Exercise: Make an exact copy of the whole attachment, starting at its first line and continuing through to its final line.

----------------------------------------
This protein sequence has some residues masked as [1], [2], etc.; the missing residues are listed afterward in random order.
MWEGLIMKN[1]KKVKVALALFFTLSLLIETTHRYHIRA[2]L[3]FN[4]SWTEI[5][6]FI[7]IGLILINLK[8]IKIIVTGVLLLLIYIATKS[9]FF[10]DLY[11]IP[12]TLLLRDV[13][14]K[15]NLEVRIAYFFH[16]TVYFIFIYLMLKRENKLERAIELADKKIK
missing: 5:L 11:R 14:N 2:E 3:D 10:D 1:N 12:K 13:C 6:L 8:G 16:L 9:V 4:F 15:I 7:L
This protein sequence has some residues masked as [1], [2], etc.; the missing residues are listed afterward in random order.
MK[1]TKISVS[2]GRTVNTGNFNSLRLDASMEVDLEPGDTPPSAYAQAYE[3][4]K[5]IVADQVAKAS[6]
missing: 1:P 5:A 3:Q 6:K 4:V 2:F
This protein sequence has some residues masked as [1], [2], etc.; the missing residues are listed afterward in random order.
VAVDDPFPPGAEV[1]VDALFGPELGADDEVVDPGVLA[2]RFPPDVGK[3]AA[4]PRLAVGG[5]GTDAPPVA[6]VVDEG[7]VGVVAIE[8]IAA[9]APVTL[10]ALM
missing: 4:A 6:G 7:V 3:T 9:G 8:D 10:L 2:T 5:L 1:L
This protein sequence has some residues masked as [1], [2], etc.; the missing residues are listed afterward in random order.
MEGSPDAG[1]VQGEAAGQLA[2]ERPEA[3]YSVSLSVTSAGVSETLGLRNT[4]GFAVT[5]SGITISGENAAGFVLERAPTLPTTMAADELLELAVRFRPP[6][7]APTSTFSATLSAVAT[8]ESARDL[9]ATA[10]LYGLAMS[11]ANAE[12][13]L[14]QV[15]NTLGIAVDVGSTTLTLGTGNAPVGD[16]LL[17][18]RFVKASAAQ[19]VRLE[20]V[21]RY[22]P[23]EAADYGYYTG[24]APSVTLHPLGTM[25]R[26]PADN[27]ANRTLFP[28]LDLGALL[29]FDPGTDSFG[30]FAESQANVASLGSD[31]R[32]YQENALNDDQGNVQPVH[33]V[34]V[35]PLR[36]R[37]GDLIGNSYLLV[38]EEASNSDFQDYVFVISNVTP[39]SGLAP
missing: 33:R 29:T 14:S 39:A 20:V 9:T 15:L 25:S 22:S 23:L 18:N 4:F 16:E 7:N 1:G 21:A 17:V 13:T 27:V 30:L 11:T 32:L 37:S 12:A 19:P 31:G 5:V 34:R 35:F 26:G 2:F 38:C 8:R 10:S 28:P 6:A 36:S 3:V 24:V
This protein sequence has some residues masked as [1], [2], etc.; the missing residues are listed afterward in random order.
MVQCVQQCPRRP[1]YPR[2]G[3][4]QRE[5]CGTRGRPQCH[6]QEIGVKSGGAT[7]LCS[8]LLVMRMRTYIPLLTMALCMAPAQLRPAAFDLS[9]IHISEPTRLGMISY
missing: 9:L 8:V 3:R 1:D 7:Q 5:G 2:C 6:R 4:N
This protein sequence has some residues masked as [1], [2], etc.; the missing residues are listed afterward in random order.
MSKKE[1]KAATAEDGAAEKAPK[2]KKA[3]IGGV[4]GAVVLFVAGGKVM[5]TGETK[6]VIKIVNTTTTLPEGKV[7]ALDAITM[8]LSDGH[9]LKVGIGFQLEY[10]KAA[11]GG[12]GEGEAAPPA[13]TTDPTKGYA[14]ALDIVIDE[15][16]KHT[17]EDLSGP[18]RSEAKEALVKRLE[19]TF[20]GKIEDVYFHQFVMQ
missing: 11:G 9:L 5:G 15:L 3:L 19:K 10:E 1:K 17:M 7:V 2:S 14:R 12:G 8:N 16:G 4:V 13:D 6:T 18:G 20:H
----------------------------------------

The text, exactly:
This protein sequence has some residues masked as [1], [2], etc.; the missing residues are listed afterward in random order.
MWEGLIMKN[1]KKVKVALALFFTLSLLIETTHRYHIRA[2]L[3]FN[4]SWTEI[5][6]FI[7]IGLILINLK[8]IKIIVTGVLLLLIYIATKS[9]FF[10]DLY[11]IP[12]TLLLRDV[13][14]K[15]NLEVRIAYFFH[16]TVYFIFIYLMLKRENKLERAIELADKKIK
missing: 5:L 11:R 14:N 2:E 3:D 10:D 1:N 12:K 13:C 6:L 8:G 16:L 9:V 4:F 15:I 7:L
This protein sequence has some residues masked as [1], [2], etc.; the missing residues are listed afterward in random order.
MK[1]TKISVS[2]GRTVNTGNFNSLRLDASMEVDLEPGDTPPSAYAQAYE[3][4]K[5]IVADQVAKAS[6]
missing: 1:P 5:A 3:Q 6:K 4:V 2:F
This protein sequence has some residues masked as [1], [2], etc.; the missing residues are listed afterward in random order.
VAVDDPFPPGAEV[1]VDALFGPELGADDEVVDPGVLA[2]RFPPDVGK[3]AA[4]PRLAVGG[5]GTDAPPVA[6]VVDEG[7]VGVVAIE[8]IAA[9]APVTL[10]ALM
missing: 4:A 6:G 7:V 3:T 9:G 8:D 10:L 2:T 5:L 1:L
This protein sequence has some residues masked as [1], [2], etc.; the missing residues are listed afterward in random order.
MEGSPDAG[1]VQGEAAGQLA[2]ERPEA[3]YSVSLSVTSAGVSETLGLRNT[4]GFAVT[5]SGITISGENAAGFVLERAPTLPTTMAADELLELAVRFRPP[6][7]APTSTFSATLSAVAT[8]ESARDL[9]ATA[10]LYGLAMS[11]ANAE[12][13]L[14]QV[15]NTLGIAVDVGSTTLTLGTGNAPVGD[16]LL[17][18]RFVKASAAQ[19]VRLE[20]V[21]RY[22]P[23]EAADYGYYTG[24]APSVTLHPLGTM[25]R[26]PADN[27]ANRTLFP[28]LDLGALL[29]FDPGTDSFG[30]FAESQANVASLGSD[31]R[32]YQENALNDDQGNVQPVH[33]V[34]V[35]PLR[36]R[37]GDLIGNSYLLV[38]EEASNSDFQDYVFVISNVTP[39]SGLAP
missing: 33:R 29:T 14:S 39:A 20:V 9:T 15:L 25:S 22:S 23:L 18:N 4:F 16:E 7:N 1:G 21:A 17:V 13:T 27:V 30:L 11:T 32:L 37:S 12:A 19:P 31:G 5:V 34:R 35:F 26:G 2:F 38:C 8:R 10:S 28:P 6:A 36:S 3:V 24:V
This protein sequence has some residues masked as [1], [2], etc.; the missing residues are listed afterward in random order.
MVQCVQQCPRRP[1]YPR[2]G[3][4]QRE[5]CGTRGRPQCH[6]QEIGVKSGGAT[7]LCS[8]LLVMRMRTYIPLLTMALCMAPAQLRPAAFDLS[9]IHISEPTRLGMISY
missing: 9:L 8:V 3:R 1:D 7:Q 5:G 2:C 6:R 4:N
This protein sequence has some residues masked as [1], [2], etc.; the missing residues are listed afterward in random order.
MSKKE[1]KAATAEDGAAEKAPK[2]KKA[3]IGGV[4]GAVVLFVAGGKVM[5]TGETK[6]VIKIVNTTTTLPEGKV[7]ALDAITM[8]LSDGH[9]LKVGIGFQLEY[10]KAA[11]GG[12]GEGEAAPPA[13]TTDPTKGYA[14]ALDIVIDE[15][16]KHT[17]EDLSGP[18]RSEAKEALVKRLE[19]TF[20]GKIEDVYFHQFVMQ
missing: 11:G 9:L 5:G 15:L 3:L 19:K 10:E 1:K 17:M 7:V 2:S 14:R 12:G 8:N 16:G 4:V 13:D 6:T 18:G 20:H